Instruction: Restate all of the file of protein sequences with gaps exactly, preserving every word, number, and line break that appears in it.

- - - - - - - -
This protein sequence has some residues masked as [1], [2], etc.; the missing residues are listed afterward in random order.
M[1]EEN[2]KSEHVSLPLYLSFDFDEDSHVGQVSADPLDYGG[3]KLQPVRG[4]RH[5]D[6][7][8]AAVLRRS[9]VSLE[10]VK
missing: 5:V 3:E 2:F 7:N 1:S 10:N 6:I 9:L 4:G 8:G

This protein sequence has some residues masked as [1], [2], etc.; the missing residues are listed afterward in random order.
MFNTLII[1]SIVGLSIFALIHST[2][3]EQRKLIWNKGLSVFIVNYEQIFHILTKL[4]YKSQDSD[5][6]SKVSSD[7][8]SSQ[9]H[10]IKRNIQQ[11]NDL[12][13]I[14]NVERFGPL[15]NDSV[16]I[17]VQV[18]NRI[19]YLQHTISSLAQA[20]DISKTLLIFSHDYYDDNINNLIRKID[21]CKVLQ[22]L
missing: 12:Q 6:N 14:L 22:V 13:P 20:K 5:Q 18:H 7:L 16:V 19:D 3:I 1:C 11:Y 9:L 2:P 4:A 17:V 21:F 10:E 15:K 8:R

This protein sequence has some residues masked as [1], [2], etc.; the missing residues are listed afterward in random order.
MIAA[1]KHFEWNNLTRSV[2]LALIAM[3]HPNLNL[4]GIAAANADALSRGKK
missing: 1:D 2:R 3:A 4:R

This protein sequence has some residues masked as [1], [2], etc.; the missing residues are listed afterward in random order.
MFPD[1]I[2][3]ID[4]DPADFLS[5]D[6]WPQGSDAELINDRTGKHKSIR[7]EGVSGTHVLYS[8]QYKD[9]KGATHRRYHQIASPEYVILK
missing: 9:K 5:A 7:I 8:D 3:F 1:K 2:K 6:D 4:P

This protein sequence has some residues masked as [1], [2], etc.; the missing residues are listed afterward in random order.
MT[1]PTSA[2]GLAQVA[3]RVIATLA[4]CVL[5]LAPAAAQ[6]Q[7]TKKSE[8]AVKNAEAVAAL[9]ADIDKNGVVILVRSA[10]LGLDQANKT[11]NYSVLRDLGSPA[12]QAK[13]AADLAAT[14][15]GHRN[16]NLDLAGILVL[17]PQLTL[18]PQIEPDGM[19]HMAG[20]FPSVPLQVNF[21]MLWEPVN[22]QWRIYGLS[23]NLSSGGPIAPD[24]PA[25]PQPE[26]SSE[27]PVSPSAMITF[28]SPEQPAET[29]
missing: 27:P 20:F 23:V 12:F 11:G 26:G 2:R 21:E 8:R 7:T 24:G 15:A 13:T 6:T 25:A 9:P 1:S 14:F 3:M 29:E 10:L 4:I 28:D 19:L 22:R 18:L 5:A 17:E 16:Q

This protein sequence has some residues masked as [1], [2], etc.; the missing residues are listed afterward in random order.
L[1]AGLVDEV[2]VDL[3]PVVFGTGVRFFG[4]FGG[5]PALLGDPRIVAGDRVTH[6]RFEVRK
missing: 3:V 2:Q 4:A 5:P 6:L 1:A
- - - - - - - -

This protein sequence has some residues masked as [1], [2], etc.; the missing residues are listed afterward in random order.
M[1]EEN[2]KSEHVSLPLYLSFDFDEDSHVGQVSADPLDYGG[3]KLQPVRG[4]RH[5]D[6][7][8]AAVLRRS[9]VSLE[10]VK
missing: 5:V 3:E 2:F 7:N 1:S 10:N 6:I 9:L 4:G 8:G

This protein sequence has some residues masked as [1], [2], etc.; the missing residues are listed afterward in random order.
MFNTLII[1]SIVGLSIFALIHST[2][3]EQRKLIWNKGLSVFIVNYEQIFHILTKL[4]YKSQDSD[5][6]SKVSSD[7][8]SSQ[9]H[10]IKRNIQQ[11]NDL[12][13]I[14]NVERFGPL[15]NDSV[16]I[17]VQV[18]NRI[19]YLQHTISSLAQA[20]DISKTLLIFSHDYYDDNINNLIRKID[21]CKVLQ[22]L
missing: 12:Q 6:N 14:L 22:V 13:P 20:K 5:Q 18:H 7:L 16:V 19:D 3:I 1:C 11:Y 9:L 2:P 4:A 17:V 21:F 10:E 15:K 8:R

This protein sequence has some residues masked as [1], [2], etc.; the missing residues are listed afterward in random order.
MIAA[1]KHFEWNNLTRSV[2]LALIAM[3]HPNLNL[4]GIAAANADALSRGKK
missing: 1:D 2:R 3:A 4:R

This protein sequence has some residues masked as [1], [2], etc.; the missing residues are listed afterward in random order.
MFPD[1]I[2][3]ID[4]DPADFLS[5]D[6]WPQGSDAELINDRTGKHKSIR[7]EGVSGTHVLYS[8]QYKD[9]KGATHRRYHQIASPEYVILK
missing: 9:K 5:A 7:I 8:D 3:F 1:K 2:K 6:D 4:P

This protein sequence has some residues masked as [1], [2], etc.; the missing residues are listed afterward in random order.
MT[1]PTSA[2]GLAQVA[3]RVIATLA[4]CVL[5]LAPAAAQ[6]Q[7]TKKSE[8]AVKNAEAVAAL[9]ADIDKNGVVILVRSA[10]LGLDQANKT[11]NYSVLRDLGSPA[12]QAK[13]AADLAAT[14][15]GHRN[16]NLDLAGILVL[17]PQLTL[18]PQIEPDGM[19]HMAG[20]FPSVPLQVNF[21]MLWEPVN[22]QWRIYGLS[23]NLSSGGPIAPD[24]PA[25]PQPE[26]SSE[27]PVSPSAMITF[28]SPEQPAET[29]
missing: 27:P 20:F 23:V 12:F 11:G 26:G 2:R 21:E 8:R 7:T 24:G 15:A 13:T 6:T 25:A 9:P 1:S 14:F 3:M 29:E 10:L 4:I 28:D 19:L 22:R 18:L 5:A 17:E 16:Q

This protein sequence has some residues masked as [1], [2], etc.; the missing residues are listed afterward in random order.
L[1]AGLVDEV[2]VDL[3]PVVFGTGVRFFG[4]FGG[5]PALLGDPRIVAGDRVTH[6]RFEVRK
missing: 3:V 2:Q 4:A 5:P 6:L 1:A